On Socialization

Socialization is the process whereby an individual learns to adjust to a group (or society) and behave in a manner approved by the group (or society). According to most social scientists, socialization essentially represents the whole process of learning throughout life and is a central influence on and predictor of the behavior, beliefs, and actions of adults as well as of children.

Socialization is a process, the goal of which is a set of desirable ( or moral and ethical ) personal traits and characteristics in the collective opinion of said society or group.

Individual views on certain issues, such as race or economics, are influenced by the view of the society at large and become a norm, and acceptable outlook or value to have within a society.

The development of those aspects is part of the establishment of social constructions, which arise out of the process of socialization.

Socialization provides only a partial explanation for human beliefs and behaviors, as scientific research shows that people are shaped by both social influences and genes, with genetic studies showing that a person’s environment interacts with their genotype to influence behavioral outcomes, and multiple brain studies demonstrating that brain development and structure is plastic, and changes and alters according to the environment as well. For example, extreme forms of antisocial disorders are always predicated on both psycho-social factors as well as environmental and physiological factors — if any given part is missing, then the developmental course is thrown off.

Socialization essentially represents the whole process of learning throughout the life course and is a central influence on the behavior, beliefs, and actions of adults and children.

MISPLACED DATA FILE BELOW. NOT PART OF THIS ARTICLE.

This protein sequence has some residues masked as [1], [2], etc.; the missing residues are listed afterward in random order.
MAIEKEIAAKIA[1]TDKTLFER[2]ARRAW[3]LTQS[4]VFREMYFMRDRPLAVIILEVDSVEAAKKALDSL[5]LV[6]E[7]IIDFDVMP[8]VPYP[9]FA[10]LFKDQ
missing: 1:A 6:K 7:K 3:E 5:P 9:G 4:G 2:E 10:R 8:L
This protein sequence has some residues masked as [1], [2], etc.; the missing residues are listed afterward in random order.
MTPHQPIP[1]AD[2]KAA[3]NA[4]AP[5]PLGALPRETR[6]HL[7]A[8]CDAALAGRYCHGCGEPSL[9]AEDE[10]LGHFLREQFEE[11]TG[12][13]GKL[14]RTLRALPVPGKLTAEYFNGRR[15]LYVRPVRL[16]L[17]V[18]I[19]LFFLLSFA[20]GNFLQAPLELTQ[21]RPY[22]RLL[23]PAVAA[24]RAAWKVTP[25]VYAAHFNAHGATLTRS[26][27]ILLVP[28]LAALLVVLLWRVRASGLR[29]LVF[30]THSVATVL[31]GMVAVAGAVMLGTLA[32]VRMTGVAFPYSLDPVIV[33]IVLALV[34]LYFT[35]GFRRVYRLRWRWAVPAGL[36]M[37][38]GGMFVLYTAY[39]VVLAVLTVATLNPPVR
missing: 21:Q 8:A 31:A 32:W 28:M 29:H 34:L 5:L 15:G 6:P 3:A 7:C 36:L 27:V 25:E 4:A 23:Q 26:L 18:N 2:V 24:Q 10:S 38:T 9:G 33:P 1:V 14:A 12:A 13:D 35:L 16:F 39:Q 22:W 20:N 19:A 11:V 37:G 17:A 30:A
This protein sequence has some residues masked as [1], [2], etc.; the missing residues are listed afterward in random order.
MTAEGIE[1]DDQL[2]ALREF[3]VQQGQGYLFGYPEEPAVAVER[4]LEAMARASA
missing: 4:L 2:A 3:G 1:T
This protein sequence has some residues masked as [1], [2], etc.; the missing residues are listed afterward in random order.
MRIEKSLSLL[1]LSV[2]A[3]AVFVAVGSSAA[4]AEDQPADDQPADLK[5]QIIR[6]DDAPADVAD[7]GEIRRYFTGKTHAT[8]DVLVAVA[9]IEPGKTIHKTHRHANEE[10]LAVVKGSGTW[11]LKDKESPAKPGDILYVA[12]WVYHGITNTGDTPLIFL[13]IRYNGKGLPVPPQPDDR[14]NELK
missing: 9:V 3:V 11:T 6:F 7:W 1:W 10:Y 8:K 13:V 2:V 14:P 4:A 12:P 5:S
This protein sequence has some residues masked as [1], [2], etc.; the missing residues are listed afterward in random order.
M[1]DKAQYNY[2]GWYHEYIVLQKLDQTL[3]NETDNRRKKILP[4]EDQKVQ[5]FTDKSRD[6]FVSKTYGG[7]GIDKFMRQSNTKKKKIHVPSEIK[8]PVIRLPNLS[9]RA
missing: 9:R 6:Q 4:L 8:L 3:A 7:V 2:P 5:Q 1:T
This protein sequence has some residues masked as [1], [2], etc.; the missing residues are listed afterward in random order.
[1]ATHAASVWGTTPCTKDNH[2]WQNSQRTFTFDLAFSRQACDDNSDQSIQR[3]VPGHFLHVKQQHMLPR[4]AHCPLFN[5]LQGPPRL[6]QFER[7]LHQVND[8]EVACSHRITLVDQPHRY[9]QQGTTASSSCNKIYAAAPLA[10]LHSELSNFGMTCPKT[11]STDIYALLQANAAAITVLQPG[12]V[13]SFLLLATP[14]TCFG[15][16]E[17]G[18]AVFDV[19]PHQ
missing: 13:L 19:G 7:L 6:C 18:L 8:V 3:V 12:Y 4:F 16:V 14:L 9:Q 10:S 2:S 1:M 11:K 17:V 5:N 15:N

Socialization is not just limited to the particulars of a culture or social milieu.  It is also part of how we fall into in groups and out groups — it is the basis of identity politics efforts such as Anti-racism, Feminism, and LGBT rights, for example — and affects the way in which we find common ground among others whom we seek to bond with in a relationship, be it ideological, familiar, or friendship.

What that last paragraph means is that when we find a group of people we want to be a part of — say, for example, radical feminists or Christian conservatives — we are socialized into the norms for that specific group and that particular aspect.

This quality is often called and described as being religious in appearance (cult-like), when, in fact, it is simply part of the learning and adaptation process that is called socialization.

Socialization is inescapable.  It teaches and establishes the social constructions of the particular social milieu, and starts to do so at a young age, using positive, negative, and neutral reinforcement as necessary, and never ends — those who are reading this are, in fact, being socialized even as they read it, and this is important to realize:

Socialization is constant and not something engraved wholly in stone. There is no specific kind of socialization, such as “male” or “female” there is only the socialization, and the individual person accrues the fullness of it along multiple points (there is also no such thing as “white” or “black”, as Rich or Poor, etc).